Gay activist group debates homosexuality at Liberty University
Wednesday, October 1, 2008
By Christa Desrets, Lynchburg News & Advance
The dialogue began slowly.
Five members of the gay activist group Soulforce held hands Wednesday afternoon and stood to face about 50 Liberty University students behind the school’s DeMoss Hall in Lynchburg.
They had just returned from donating five gay-affirming Christian books to the school’s library, and Caitlin MacIntyre invited onlookers to join them in singing “Amazing Grace.”
“No thanks,” one student said.
Across the sidewalk, students paged through Bibles as the hymn’s familiar first verse filled the air.
Liberty student Lawanda Sowell said she was searching for passages to describe her belief that homosexuality is a sin.
“They believe in what they believe because they are blind,” she said.
The song ended, and the two groups stood opposite each other with two different opinions on how to interpret the role of homosexuality and the definition of marriage in the Bible.
Liberty was the first of 15 planned stops at faith-based institutions on Soulforce’s annual Equality Ride, a national bus tour meant to encourage an inviting environment for any on-campus gay, lesbian, bisexual or transgender students.
“Nowhere in the Bible does it say, ‘homosexuality is sin,’” said Soulforce member Nicholas Rocco DeFinis.
Liberty student Steven Mosley disagreed.
“This is never affirmed in the Bible, ever,” he countered. “You should not be living like this.”
Soulforce member Danielle Cooper said many things have changed since the days of Jesus.
“Marriage, in terms of how we see it, has come a long, long way,” she said.
Although they disagreed, dialogue was exactly what Soulforce had hoped for, said Jarrett Lucas.
“It has to be open and it has to be honest,” he said. “Ideally, we come together and understand each other before the end of the day — or however long it takes.”
Earlier this week, Liberty officials had said they would not allow the group on campus. When Soulforce members came to the school in 2006, more than 20 were arrested on charges of trespassing after walking onto school property.
“It wasn’t our intention to tell them ahead of time to come on campus,” Chancellor Jerry Falwell Jr. said Wednesday. “In fact, we told them they couldn’t. But they didn’t cause any incidents, so we didn’t arrest anybody.”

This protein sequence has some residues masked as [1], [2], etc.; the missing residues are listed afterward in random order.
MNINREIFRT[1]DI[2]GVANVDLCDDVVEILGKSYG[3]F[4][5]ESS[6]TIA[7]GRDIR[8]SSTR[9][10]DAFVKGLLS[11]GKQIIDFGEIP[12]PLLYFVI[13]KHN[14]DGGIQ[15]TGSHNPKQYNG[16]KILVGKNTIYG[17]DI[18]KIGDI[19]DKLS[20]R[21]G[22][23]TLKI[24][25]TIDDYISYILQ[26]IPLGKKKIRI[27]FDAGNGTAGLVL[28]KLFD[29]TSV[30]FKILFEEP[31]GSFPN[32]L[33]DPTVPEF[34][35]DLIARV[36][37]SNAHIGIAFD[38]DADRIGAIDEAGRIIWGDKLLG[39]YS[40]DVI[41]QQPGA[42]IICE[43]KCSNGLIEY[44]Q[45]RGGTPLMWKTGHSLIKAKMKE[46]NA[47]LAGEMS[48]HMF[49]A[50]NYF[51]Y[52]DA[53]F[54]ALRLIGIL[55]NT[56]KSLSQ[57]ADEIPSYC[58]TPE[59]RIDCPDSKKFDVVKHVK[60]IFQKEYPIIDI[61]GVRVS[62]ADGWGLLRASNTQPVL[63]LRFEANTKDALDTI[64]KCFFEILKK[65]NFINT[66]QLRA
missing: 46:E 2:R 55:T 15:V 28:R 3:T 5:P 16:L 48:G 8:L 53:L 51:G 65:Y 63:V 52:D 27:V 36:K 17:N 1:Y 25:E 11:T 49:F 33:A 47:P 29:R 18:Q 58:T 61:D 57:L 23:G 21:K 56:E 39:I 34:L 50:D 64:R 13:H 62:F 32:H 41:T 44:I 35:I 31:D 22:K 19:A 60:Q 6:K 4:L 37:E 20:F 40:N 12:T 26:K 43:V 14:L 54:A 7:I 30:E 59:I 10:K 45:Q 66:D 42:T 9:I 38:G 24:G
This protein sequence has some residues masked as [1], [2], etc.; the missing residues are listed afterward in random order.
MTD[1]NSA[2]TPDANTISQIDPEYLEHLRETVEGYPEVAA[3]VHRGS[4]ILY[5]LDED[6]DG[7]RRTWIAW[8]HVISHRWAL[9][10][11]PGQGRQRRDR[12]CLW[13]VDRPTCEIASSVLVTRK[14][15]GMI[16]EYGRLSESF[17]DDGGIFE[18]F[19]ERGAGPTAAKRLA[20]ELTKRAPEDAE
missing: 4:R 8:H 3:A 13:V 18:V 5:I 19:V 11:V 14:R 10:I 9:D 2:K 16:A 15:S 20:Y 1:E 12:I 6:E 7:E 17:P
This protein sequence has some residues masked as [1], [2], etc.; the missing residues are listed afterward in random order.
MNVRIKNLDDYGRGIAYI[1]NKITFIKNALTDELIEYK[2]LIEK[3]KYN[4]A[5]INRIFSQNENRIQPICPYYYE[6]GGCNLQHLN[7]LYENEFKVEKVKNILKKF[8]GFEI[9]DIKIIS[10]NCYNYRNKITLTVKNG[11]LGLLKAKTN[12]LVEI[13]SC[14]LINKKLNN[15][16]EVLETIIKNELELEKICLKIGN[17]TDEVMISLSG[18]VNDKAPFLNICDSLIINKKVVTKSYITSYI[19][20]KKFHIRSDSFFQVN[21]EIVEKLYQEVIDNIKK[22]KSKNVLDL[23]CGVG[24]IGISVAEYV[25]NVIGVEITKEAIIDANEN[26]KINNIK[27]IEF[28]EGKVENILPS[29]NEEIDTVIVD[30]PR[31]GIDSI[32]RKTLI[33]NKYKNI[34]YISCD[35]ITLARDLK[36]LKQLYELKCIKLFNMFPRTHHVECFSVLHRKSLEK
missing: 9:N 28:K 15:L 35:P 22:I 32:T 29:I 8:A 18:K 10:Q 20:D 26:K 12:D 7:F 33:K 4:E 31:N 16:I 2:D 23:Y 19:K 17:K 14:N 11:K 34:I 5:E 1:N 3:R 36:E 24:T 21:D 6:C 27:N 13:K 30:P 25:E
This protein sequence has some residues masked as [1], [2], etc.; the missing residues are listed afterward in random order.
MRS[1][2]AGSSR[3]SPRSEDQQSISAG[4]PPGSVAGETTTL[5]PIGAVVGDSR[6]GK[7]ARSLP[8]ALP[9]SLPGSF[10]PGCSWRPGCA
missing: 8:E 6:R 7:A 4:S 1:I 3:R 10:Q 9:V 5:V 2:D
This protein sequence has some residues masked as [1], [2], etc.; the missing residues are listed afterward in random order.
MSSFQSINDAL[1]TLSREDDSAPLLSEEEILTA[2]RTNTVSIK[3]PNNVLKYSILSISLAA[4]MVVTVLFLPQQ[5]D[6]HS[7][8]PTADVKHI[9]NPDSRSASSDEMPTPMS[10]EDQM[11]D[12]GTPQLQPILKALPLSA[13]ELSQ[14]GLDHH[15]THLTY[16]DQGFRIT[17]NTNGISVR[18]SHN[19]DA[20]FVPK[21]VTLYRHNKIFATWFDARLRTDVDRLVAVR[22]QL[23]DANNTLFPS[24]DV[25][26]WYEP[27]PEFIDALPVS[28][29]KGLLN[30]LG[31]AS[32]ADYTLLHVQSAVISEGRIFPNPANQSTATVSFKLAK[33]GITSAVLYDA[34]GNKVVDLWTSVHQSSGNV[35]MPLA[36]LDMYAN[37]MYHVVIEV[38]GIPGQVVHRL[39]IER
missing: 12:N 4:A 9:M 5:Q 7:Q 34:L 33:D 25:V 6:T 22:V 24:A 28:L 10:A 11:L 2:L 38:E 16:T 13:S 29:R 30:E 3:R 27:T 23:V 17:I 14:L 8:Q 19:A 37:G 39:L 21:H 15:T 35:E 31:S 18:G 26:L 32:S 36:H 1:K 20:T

“Most students believe, like my father did, that you should love the sinner, hate the sin, show compassion and try to be a good witness. So that’s what I think our students did today.”
Capt. Al Thomas with the Lynchburg Police Department monitored the assembly from off campus and said the day was incident-free.
In the past couple of weeks, he has facilitated conversations between Soulforce and Liberty as the activist group planned for the event.
“They assured us that this would be a peaceful, nonviolent assembly, and I think that has gone according to plan,” he said Wednesday afternoon.
Liberty junior Erika Green said she was happy to have the chance to speak with the group.
“We’re supposed to love everyone, so it would be wrong to turn them away,” she said.
Katie Higgins, co-director of the Equality Ride, said the group had been in contact with gay, lesbian, bisexual and transgender students at Liberty who felt that the school community promoted discrimination against them.
Falwell said the school’s code of conduct does not prohibit homosexuality, but it does forbid sexual activity outside of marriage.
“And in order for there to be a marriage in Virginia, it has to be between a man and a woman,” he said earlier this week.
As for the donated books, he said, “Somebody brought them up to my office today, and we have a committee that will decide whether to make them a part of the collection or not.”
After more than an hour of discussion, Soulforce members walked back to their bus and a dozen other Equality Riders who rallied from just outside of campus. Many students joined them. The group is in town until Sunday, and plans a discussion on the role of homosexuality in Christianity today at 11 a.m. at the Starbucks on Wards Road.
Wednesday’s dialogue had begun slowly, but continued as clusters formed here and there along University Boulevard.
Bill Carpenter, director of national actions for Soulforce, looked on with interest.
“We’re just beginning the adventure for this year,” he said.
The original article is available on the Lynchburg News & Advance website: